|Born||May 14 1907|
|Died||October 25 1991|
|Birth Location||Torihama, Japan|
Hisako Shimizu Hibi (1907–91) was an Issei painter and printmaker who exhibited throughout her career, and by the end of her life she was well entrenched in the San Francisco Bay Area arts community. She was born on May 14, 1907, in Torihama, a farming village near Kyoto, Japan, and moved to San Francisco, California, in 1920. After graduating from Lowell High School, she decided to remain in San Francisco to pursue her art studies, although her parents returned to Japan in 1925. Hibi studied western-style oil painting at the California School of Fine Arts and participated in annual exhibitions at the San Francisco Art Association. While at the school, she met fellow student and painter George Matsusaburo Hibi , who was more than twenty years her senior, and the two were married in 1930.
In 1933, the couple moved first to Mt. Eden, and then to Hayward, California, where they raised their two children. In 1942, with forced removal imminent, Hibi and her husband donated their paintings to different venues in the Hayward community, to express their thanks for their support with the knowledge that they couldn't bring the work with them into the American concentration camps for the duration of World War II. The Hibi family was first moved to the Tanforan Assembly Center and then to the more permanent camp at Topaz , Utah. The family's eviction was documented by photographer friend Dorothea Lange who captured Hibi with her daughter Ibuki standing aside mountains of luggage, as they waited for the buses that would take them to camp. While at Topaz, Hibi created more than seventy oil paintings and was a guest lecturer for the Topaz Art School that was co-founded by her husband George and artist Chiura Obata . While both Hibi and her husband George were influenced by late nineteenth-century European and American painters, Hibi was particularly influenced by the work of Mary Cassat. Many of her oil paintings from the camp years depict the intimate daily life of mothers at work, the cold sterility of the barracks, and images such as persimmons and New Year's rice cakes, that symbolized a nostalgia for a previous life. In 1943, she received a prize for her painting of sunflowers that was exhibited in a show of work by incarcerated artists that was held at the Friends Center in Cambridge, Massachusetts.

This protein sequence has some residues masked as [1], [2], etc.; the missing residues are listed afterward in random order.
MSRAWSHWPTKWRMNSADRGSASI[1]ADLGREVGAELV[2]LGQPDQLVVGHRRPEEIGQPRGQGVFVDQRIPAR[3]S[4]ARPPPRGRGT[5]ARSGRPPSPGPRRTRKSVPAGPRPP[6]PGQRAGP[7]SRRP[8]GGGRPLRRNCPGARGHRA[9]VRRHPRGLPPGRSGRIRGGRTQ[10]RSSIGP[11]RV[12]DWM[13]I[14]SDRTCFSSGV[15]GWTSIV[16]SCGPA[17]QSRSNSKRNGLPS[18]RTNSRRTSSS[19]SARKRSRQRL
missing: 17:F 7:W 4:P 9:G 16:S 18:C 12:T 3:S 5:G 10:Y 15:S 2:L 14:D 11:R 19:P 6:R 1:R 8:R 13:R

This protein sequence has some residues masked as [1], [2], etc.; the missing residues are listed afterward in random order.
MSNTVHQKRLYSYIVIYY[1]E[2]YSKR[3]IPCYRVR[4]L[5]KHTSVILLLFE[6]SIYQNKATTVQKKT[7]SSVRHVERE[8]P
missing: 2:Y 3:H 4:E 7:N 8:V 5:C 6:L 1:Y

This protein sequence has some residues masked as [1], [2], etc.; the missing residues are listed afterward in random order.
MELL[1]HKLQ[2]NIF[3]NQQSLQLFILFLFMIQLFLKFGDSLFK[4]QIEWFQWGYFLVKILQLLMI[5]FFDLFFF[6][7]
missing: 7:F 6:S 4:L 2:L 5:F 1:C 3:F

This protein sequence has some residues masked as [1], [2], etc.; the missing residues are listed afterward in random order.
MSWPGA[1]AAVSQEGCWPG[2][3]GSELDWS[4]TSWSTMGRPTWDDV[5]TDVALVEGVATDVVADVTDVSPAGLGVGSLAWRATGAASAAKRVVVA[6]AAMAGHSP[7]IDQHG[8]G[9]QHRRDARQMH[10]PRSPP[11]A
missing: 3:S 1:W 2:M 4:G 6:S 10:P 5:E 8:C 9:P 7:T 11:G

After the war the Hibis relocated to New York City. Tragically, George Hibi died shortly afterwards in 1947, and to support herself and her children, Hibi took up work as a seamstress in an garment factory. She later returned to school, studying at the Museum of Modern Art which influenced the style of her painting, which became increasingly abstract. In 1953, Hibi became a U.S. citizen, and a year later, she moved back to San Francisco where she remained until her death in 1991. Hibi exhibited widely in the Bay Area in the postwar years, where her first solo exhibit was held at the Lucien Labaudt gallery in 1970. In 1985, the San Francisco Arts Commission presented Hibi with an Award of Honor, and mounted an major solo exhibition "Hisako Hibi, Her Path" at the Somar Gallery. She was an early member of the Asian American Women Artists Association.
Hibi died on October 25, 1991, in San Francisco, at the age of 84. Her memoir, Peaceful Painter: Memoirs of an Issei Woman Artist was edited by her daughter Ibuki and published posthumously in 2004 by Heyday Books, along with an accompanying exhibition at the Japanese American National Museum.
For More Information
Brown, Michael D. Views from Asian California, 1920-1965 . Michael D. Brown, 1992.
Chang, Gordon H., Mark Dean Johnson, and Paul J. Karlstrom, editors. Asian American Art: A History, 1850-1970 . Stanford: Stanford University Press, 2008.
Hibi, Hisako. Peaceful Painter: Memoirs of an Issei Woman Artist. Ed. Ibuki Hibi Lee. Berkeley, Calif.: Heyday Books, 2004.
Hisako Hibi Collection at the Japanese American National Museum. http://www.janm.org/collections/hisako-hibi-collection/ .
Kano, Betty. "Four Northern California Artists: Hisako Hibi, Norine Nishimura, Yong Soon Min, and Miran Ahn." Feminist Studies 19.3 (Fall 1993): 628–42.
Taylor, Sandra C. Jewel in the Desert: Japanese American Internment at Topaz. Berkeley: University of California Press, 1993.
Last updated July 16, 2014, 4:58 p.m..